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I Paid Too Much For My Practice


by Earl M. Douglas, DDS, MBA, BVAL | Earl Douglas on Google Plus

When a dentist buys a practice and things don't work out as well as hoped, the person usually concludes that he or she paid too much for the practice. But in analyzing nearly 1,000 practices over the years, I discovered that the real reason for success has nothing to do with price.
Whether a practice is successful or not is best determined by an accurate cash flow analysis. Cash flow is the outcome of all of the financial elements of a practice - collections, expenses, debt service (the loan payments to the bank), and the owner's net income. Successful practices have successful cash flow, not low prices.
One of our most successful practice sales had a gross income of $1,700,000 and was prices at $1,200,000, which was 73% of the gross, a very high price and percentage. The practice was well equipped, in a desirable area, and the market for this practice was strong. The seller also wished to work for several years after the sale.
The projected net income was $340,000 after all expenses, including $200,000 sellers' salary, and debt service of $225,000. In analyzing net incomes, I always examine the purchaser's net as a percentage of how much the purchaser personally produced rather than the practice gross income. In this case, the purchaser netted 62% of his personal production after all expenses and debt service.
Compare this to another practice that we listed that had a gross of $725,000 and was priced at $444,000, or 61% of the gross. It would appear that a practice with a price/gross ratio that is 16% less than another practice would surely be more profitable. But the projected net income of this practice was $161,000, or only 31% of the buyer's personal production. Compared to the first practice's net of 62% of personal production, this lower priced practice was only half as profitable as the more expensive one.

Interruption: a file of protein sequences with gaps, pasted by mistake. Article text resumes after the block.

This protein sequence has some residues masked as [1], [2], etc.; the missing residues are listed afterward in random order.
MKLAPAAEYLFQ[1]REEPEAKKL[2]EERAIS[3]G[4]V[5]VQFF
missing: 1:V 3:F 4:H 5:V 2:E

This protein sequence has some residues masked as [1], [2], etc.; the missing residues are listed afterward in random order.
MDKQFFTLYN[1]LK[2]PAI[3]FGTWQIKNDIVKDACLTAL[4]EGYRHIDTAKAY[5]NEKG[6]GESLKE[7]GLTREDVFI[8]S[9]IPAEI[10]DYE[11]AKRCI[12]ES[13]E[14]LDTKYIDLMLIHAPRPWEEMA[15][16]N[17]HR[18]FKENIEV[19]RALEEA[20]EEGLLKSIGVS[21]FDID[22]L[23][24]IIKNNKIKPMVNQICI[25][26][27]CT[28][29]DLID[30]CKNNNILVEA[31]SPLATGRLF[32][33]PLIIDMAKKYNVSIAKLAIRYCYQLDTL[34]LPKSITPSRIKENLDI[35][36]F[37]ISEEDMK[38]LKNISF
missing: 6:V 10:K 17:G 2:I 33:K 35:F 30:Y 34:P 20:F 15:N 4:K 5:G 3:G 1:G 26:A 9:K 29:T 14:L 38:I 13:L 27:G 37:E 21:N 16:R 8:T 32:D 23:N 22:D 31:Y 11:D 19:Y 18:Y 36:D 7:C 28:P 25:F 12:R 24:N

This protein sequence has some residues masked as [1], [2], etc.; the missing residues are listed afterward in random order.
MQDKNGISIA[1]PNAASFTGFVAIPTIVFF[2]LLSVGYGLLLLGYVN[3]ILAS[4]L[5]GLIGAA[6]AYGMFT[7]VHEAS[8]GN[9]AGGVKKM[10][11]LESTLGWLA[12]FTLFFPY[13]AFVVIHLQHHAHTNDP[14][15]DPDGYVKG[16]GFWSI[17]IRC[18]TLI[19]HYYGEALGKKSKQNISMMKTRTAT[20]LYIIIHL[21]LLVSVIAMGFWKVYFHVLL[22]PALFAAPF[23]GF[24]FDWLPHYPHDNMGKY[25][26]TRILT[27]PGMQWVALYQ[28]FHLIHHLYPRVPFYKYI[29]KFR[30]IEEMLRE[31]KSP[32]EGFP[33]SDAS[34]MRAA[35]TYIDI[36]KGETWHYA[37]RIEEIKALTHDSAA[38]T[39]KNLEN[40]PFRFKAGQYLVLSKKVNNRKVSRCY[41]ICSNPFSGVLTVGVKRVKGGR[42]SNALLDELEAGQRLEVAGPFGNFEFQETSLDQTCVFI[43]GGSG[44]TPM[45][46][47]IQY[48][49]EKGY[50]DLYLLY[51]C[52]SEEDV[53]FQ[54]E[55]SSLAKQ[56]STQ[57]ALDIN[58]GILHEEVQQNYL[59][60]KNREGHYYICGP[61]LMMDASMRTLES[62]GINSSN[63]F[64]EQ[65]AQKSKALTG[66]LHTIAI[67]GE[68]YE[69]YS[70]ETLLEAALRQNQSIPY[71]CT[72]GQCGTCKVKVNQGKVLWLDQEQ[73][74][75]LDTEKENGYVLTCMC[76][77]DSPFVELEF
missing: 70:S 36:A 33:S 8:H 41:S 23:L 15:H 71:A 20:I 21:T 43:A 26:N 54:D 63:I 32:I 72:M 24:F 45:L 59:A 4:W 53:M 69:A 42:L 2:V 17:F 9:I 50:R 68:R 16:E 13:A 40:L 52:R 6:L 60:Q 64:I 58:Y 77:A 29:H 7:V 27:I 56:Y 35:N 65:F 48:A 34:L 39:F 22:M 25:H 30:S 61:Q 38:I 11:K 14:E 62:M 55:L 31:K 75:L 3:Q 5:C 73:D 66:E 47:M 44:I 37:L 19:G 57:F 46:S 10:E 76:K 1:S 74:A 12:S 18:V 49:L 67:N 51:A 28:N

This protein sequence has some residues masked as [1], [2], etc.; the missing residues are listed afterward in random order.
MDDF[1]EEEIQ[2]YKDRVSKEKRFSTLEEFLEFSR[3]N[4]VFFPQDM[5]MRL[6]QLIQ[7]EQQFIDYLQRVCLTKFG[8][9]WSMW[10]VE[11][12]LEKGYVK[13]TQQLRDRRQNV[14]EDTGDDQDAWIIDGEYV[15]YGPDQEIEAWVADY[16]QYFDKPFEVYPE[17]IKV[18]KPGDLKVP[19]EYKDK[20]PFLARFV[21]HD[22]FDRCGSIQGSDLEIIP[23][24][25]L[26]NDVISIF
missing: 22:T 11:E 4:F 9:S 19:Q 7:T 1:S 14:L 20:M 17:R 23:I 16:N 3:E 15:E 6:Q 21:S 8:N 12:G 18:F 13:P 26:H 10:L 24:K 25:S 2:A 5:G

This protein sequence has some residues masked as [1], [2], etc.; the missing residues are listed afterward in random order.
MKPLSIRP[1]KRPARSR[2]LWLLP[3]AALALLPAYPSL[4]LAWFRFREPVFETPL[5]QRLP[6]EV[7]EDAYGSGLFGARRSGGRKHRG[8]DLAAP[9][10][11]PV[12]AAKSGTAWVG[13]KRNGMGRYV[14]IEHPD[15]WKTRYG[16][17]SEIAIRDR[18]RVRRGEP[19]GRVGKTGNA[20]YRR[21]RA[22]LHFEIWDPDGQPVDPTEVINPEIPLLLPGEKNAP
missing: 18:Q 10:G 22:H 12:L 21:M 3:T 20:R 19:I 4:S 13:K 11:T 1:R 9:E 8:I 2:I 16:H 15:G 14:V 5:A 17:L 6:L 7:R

Cash flow analysis shows that yearly debt service varies from 9% to 12% of the gross revenues. This means that the range between an expensive practice and an inexpensive one is only 3% of the gross. This amount will never make or break the buyer.
So if price doesn't determine our financial outcome, what does? It turns out overhead determines the success of a practice, not price. The adjusted overhead of the first practice was 10% less than half of the second practice, a difference of three times as much as the largest variance in price could have made.
If you're in the market to buy a practice, my best advice is to have a professionally prepared cash flow analysis for the practices you're considering. Tax returns do not show profitability, but rather how much tax someone owes. They contain certain tax deductions that are not actually expenses, so your examination of their return may mislead more than inform you. Also, don't be put off by expensive practices until you learn about their profitability or lack thereof.
If you're in the market to sell a practice, my best advice is to have an evaluation of your practice done early in the process to determine how your practice can be made more profitable before the sale and more marketable and valuable in the sale.
Some years ago, I showed a buyer a $1,000,000 practice priced at $800,000. He asked if I thought it was a good deal, considering the extremely high price.. I said that it depended on what he thought was a good deal. If he thought a good deal was a low-priced practice, this practice was the absolute worst. But if he considered a good deal to be the highest net dollars and percentage, this was the absolute best. I told him that if the price got in the way of his buying this practice that I would find a cheaper practice, but he would have to work harder for less money. He got the point and bought it and he is perhaps the most successful client we have ever worked with. So, keep your eye on the prize, and the prize is the profit, not price.


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"My only regret is that I didn't call Earl Douglas sooner."